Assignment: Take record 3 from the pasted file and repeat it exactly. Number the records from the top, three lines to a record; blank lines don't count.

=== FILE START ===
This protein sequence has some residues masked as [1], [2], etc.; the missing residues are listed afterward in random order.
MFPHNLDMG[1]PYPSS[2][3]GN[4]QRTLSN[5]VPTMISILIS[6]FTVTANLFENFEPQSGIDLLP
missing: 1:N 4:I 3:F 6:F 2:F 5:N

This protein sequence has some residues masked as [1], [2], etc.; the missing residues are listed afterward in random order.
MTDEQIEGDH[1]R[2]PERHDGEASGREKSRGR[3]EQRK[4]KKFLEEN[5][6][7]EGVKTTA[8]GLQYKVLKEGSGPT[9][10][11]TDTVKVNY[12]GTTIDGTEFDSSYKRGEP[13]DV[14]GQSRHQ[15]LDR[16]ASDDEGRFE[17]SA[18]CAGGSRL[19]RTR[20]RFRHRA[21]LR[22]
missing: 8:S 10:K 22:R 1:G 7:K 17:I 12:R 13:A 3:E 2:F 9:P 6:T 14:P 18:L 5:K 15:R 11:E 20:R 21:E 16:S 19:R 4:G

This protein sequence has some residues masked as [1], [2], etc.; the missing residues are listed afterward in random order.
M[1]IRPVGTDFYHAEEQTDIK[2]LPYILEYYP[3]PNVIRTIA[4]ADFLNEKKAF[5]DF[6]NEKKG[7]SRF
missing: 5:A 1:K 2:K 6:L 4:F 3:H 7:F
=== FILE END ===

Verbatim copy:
This protein sequence has some residues masked as [1], [2], etc.; the missing residues are listed afterward in random order.
M[1]IRPVGTDFYHAEEQTDIK[2]LPYILEYYP[3]PNVIRTIA[4]ADFLNEKKAF[5]DF[6]NEKKG[7]SRF
missing: 5:A 1:K 2:K 6:L 4:F 3:H 7:F